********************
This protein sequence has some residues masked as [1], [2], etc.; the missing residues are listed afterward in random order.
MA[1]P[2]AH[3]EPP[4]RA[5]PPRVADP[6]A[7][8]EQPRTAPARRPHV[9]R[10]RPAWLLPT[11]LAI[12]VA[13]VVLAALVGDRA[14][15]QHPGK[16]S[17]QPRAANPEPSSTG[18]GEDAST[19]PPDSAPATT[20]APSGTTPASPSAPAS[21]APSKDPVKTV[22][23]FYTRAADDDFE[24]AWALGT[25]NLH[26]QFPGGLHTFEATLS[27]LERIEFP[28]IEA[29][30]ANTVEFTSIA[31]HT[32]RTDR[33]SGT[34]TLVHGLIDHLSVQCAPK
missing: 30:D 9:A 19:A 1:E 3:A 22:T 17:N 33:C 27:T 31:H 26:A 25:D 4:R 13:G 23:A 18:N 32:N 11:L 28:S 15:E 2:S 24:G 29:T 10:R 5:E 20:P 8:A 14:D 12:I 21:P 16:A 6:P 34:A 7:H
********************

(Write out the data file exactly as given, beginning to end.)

This protein sequence has some residues masked as [1], [2], etc.; the missing residues are listed afterward in random order.
MA[1]P[2]AH[3]EPP[4]RA[5]PPRVADP[6]A[7][8]EQPRTAPARRPHV[9]R[10]RPAWLLPT[11]LAI[12]VA[13]VVLAALVGDRA[14][15]QHPGK[16]S[17]QPRAANPEPSSTG[18]GEDAST[19]PPDSAPATT[20]APSGTTPASPSAPAS[21]APSKDPVKTV[22][23]FYTRAADDDFE[24]AWALGT[25]NLH[26]QFPGGLHTFEATLS[27]LERIEFP[28]IEA[29][30]ANTVEFTSIA[31]HT[32]RTDR[33]SGT[34]TLVHGLIDHLSVQCAPK
missing: 30:D 9:A 19:A 1:E 3:A 22:T 17:N 33:C 27:T 31:H 26:A 25:D 4:R 13:G 23:A 18:N 32:N 11:L 28:S 15:E 2:S 24:G 29:T 10:R 5:E 20:P 8:A 14:D 12:I 21:P 16:A 6:P 34:A 7:H